Talk Like an Egyptian
June 21, 2008
Like the Saudi royals, the House of Mubarak tries to keep both its Islamists and the West happy. It's not easy to have it both ways. Just ask Farouk Hosni.
Egypt's culture minister finds himself in a revealingly knotty predicament. In early May, responding to a question in Parliament from a member of the Muslim Brotherhood about cultural ties with Israel, he said: "I'd burn Israeli books myself if I found any in libraries in Egypt." The opposition MP, Mohsen Radi, was satisfied with the minister's response.
The statement was unremarkable in a country where media and politics are full of anti-Israel venom. But Mr. Hosni also happens to be a leading candidate for the top job at the United Nations Educational, Scientific and Cultural Organization, or Unesco. His remark drew an official protest from Israel, among others. Declining to comment on Mr. Hosni's observation, a spokeswoman for the Paris-based agency told the New York Sun, "Unesco does not condone book burning of any sort." That's good to know.
With a plum U.N. job slipping out of his reach, Mr. Hosni backtracked. He said the "book burning" remark was merely "a hyperbole a popular expression to prove something does not exist." The minister, who is close to President Hosni Mubarak and his wife and considered a liberal by local standards, went further the following day. He told Agence France-Presse that it is "a big mistake that Israeli books have not yet been translated (into Arabic). I have officially asked for it to be done. If people protest, I don't give a damn."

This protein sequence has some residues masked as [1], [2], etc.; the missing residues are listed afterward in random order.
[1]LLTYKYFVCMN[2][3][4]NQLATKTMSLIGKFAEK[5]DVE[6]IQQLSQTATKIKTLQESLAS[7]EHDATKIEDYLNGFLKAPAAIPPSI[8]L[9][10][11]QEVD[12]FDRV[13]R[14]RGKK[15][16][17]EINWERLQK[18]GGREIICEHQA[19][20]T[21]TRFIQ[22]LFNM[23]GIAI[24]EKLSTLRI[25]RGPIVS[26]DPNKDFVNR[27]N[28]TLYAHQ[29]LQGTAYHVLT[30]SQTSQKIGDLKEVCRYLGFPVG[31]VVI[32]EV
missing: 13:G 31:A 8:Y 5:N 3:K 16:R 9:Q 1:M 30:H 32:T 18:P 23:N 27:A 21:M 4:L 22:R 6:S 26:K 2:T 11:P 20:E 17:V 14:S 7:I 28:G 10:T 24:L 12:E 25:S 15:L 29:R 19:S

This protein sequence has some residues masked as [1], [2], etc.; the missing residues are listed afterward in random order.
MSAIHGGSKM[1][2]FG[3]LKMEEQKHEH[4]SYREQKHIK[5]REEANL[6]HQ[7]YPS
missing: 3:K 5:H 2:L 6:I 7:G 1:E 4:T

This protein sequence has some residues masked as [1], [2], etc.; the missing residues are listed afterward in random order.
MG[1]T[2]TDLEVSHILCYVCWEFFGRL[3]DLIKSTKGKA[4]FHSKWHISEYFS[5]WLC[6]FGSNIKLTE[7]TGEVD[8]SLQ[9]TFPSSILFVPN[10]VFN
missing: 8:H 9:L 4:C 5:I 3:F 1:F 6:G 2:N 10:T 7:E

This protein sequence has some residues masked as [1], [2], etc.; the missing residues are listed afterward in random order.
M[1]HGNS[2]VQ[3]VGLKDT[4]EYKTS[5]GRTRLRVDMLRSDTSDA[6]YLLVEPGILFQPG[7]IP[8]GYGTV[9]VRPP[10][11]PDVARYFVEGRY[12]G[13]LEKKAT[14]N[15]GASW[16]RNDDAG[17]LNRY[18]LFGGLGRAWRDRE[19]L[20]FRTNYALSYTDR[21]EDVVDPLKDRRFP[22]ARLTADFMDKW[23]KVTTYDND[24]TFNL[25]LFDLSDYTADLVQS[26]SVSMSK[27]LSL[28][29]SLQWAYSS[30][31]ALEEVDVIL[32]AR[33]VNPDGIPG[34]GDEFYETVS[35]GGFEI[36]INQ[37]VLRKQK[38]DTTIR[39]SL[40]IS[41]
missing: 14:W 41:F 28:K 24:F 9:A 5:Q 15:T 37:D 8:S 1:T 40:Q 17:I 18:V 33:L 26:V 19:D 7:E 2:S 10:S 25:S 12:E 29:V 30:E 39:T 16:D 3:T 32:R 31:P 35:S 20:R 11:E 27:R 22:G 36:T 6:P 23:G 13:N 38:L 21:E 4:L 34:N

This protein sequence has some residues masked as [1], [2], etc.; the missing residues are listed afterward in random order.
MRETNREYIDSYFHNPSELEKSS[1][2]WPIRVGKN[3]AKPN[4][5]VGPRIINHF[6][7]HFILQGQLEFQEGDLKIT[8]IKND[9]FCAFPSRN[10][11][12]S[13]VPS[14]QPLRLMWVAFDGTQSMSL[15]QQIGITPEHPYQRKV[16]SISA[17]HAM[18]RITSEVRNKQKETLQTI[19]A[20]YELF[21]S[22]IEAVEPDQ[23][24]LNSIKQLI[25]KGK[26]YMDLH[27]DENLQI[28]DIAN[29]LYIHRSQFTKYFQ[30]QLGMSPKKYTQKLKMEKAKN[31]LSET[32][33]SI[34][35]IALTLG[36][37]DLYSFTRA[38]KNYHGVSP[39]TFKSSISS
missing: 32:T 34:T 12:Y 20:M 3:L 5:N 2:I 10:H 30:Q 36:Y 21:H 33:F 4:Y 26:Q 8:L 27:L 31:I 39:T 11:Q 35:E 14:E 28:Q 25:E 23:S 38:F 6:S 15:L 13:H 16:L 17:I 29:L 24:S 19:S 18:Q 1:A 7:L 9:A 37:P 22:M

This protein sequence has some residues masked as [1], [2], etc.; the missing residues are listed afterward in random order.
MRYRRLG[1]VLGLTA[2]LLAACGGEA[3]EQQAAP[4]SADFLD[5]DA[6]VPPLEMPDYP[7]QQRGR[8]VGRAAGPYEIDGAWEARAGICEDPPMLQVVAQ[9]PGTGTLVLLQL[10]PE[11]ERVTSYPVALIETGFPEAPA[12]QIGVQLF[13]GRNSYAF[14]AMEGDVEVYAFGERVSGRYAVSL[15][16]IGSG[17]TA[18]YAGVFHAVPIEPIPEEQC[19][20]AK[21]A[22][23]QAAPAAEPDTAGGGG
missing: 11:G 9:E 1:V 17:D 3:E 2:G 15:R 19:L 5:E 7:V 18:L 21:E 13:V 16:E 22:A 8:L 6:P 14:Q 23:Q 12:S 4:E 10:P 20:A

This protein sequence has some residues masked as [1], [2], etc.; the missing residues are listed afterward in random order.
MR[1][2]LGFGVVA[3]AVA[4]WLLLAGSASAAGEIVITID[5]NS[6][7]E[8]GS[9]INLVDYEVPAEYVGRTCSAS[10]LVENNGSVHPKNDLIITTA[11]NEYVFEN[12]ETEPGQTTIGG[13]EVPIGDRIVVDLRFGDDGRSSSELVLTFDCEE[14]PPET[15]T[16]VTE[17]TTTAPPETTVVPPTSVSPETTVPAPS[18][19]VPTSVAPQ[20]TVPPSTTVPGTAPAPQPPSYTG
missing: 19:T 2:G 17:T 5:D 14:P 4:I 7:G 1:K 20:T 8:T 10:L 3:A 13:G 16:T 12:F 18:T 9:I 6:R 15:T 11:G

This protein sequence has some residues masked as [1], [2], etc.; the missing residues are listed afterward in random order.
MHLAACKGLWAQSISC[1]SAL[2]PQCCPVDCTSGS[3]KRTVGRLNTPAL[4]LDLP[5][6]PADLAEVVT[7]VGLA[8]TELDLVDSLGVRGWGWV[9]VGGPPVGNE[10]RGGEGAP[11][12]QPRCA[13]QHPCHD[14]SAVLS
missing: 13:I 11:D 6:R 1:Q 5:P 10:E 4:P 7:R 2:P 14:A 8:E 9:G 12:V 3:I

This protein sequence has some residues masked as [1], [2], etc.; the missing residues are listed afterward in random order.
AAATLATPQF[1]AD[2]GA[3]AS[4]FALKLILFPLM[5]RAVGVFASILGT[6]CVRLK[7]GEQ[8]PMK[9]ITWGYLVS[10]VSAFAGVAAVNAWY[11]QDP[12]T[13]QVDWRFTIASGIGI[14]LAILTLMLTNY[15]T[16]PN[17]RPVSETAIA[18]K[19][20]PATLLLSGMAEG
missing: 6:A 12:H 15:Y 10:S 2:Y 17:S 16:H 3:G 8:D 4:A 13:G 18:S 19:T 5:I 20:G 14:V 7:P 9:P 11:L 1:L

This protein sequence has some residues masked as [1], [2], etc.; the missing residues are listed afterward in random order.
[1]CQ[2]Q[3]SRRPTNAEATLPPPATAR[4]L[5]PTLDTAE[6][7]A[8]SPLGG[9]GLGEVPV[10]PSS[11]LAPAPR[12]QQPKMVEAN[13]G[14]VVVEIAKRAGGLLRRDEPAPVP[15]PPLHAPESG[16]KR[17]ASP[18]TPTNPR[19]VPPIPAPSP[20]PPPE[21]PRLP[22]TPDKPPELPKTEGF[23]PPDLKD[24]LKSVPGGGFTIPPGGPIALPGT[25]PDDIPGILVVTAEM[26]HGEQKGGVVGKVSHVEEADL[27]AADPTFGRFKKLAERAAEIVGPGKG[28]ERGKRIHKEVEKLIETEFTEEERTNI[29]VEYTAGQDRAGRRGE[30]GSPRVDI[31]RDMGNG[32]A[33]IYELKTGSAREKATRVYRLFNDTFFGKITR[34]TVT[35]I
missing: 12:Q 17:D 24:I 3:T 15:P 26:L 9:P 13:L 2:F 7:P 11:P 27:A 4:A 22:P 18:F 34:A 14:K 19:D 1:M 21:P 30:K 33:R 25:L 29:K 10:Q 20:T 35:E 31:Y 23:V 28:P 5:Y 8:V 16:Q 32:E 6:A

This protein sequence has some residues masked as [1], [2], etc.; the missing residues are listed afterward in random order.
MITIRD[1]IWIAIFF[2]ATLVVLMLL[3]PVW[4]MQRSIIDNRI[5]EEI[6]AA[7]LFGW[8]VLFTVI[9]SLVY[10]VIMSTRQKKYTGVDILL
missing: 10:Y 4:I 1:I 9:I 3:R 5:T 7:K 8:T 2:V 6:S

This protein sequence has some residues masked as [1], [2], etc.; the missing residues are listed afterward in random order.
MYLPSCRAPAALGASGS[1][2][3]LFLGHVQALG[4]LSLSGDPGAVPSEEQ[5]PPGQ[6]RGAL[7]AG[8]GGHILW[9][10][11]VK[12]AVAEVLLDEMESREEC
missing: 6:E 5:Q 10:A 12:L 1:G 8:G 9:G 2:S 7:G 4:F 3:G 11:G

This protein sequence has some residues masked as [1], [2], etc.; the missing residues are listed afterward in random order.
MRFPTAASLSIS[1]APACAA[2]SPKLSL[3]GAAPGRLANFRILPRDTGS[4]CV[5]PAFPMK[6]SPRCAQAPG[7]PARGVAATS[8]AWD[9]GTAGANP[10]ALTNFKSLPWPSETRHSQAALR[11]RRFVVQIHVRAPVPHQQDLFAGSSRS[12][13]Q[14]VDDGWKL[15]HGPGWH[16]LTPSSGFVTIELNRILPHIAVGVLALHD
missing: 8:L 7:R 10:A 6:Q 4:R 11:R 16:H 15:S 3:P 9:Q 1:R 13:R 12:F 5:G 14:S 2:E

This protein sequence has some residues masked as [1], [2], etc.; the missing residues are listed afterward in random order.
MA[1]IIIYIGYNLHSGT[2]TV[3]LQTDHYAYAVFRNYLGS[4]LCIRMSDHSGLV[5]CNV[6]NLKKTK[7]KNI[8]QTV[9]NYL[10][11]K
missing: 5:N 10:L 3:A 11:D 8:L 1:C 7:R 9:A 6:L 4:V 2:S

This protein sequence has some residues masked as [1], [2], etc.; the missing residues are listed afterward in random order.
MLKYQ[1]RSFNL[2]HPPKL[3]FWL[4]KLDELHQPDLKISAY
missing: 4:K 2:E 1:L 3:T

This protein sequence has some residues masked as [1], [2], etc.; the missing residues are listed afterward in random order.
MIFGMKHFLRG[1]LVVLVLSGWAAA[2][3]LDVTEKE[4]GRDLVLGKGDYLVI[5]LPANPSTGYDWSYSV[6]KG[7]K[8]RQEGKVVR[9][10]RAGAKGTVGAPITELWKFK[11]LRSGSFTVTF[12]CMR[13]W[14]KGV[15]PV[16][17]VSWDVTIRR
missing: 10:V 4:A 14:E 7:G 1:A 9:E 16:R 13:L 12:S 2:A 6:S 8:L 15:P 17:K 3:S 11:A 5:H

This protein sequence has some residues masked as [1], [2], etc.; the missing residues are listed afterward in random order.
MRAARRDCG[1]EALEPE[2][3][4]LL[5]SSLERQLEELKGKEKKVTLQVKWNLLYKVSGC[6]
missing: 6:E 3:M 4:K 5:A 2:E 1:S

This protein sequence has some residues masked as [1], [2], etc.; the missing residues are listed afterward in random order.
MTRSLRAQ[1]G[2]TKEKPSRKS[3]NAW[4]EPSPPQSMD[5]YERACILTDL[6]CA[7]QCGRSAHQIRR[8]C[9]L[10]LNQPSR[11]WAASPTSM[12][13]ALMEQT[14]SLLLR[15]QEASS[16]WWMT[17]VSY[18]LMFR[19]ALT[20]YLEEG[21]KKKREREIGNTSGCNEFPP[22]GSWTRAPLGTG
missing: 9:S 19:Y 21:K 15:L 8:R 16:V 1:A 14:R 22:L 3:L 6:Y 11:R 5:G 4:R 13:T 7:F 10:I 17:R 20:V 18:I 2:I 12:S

So, three decades after the Camp David accords, would Mr. Hosni support the opening of so far nonexistent cultural ties with Israel? What about a museum of Jewish antiquity and culture in Cairo? The Egyptian went into reverse again. Impossible, Mr. Hosni said, as long as "there are bloody attacks every day against the Palestinian people in the West Bank and Gaza strip."
This story has now been picked up in France, which backs Mr. Hosni's candidacy for the Unesco post, which comes open next year. The Paris daily Libération cited a Simon Wiesenthal Center report that the Egyptian minister had "personally" invited the "Islamo-Communist Holocaust denier" (in Libération's words) Roger Garaudy to appear on Egyptian television.
Back in damage-control mode, Mr. Hosni gave an interview to the Tel Aviv newspaper Yedioth Ahronoth last week, saying he "wouldn't be against going to Israel." He was in Paris this week to smooth things over. "This is a terrible polemic, but things will be clarified."
Meantime, in Cairo, the Muslim Brotherhood MP got wind of Mr. Hosni's comments abroad and demanded that he appear before Parliament to explain himself. The suggestion that Egypt's culture minister visit the Jewish state "was humiliating to the Egyptian people," said Mr. Radi.
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